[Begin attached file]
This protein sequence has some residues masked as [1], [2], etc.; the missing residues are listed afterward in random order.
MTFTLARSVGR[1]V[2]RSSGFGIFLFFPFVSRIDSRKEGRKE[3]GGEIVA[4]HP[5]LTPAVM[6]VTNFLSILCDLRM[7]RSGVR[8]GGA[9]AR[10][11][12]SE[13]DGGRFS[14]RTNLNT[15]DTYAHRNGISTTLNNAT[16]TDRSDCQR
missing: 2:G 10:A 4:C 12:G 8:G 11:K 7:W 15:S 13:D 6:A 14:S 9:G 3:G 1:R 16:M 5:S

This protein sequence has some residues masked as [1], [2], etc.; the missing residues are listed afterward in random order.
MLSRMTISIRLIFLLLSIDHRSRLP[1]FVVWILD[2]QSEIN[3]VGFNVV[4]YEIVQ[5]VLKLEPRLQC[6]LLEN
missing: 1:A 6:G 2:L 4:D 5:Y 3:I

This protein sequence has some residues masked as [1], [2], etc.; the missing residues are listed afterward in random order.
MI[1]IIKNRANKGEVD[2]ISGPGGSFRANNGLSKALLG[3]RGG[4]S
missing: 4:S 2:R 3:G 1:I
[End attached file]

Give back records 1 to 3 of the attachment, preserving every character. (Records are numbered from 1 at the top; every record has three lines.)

This protein sequence has some residues masked as [1], [2], etc.; the missing residues are listed afterward in random order.
MTFTLARSVGR[1]V[2]RSSGFGIFLFFPFVSRIDSRKEGRKE[3]GGEIVA[4]HP[5]LTPAVM[6]VTNFLSILCDLRM[7]RSGVR[8]GGA[9]AR[10][11][12]SE[13]DGGRFS[14]RTNLNT[15]DTYAHRNGISTTLNNAT[16]TDRSDCQR
missing: 2:G 10:A 4:C 12:G 8:G 11:K 7:W 15:S 13:D 6:A 14:S 9:G 3:G 1:R 16:M 5:S

This protein sequence has some residues masked as [1], [2], etc.; the missing residues are listed afterward in random order.
MLSRMTISIRLIFLLLSIDHRSRLP[1]FVVWILD[2]QSEIN[3]VGFNVV[4]YEIVQ[5]VLKLEPRLQC[6]LLEN
missing: 1:A 6:G 2:L 4:D 5:Y 3:I

This protein sequence has some residues masked as [1], [2], etc.; the missing residues are listed afterward in random order.
MI[1]IIKNRANKGEVD[2]ISGPGGSFRANNGLSKALLG[3]RGG[4]S
missing: 4:S 2:R 3:G 1:I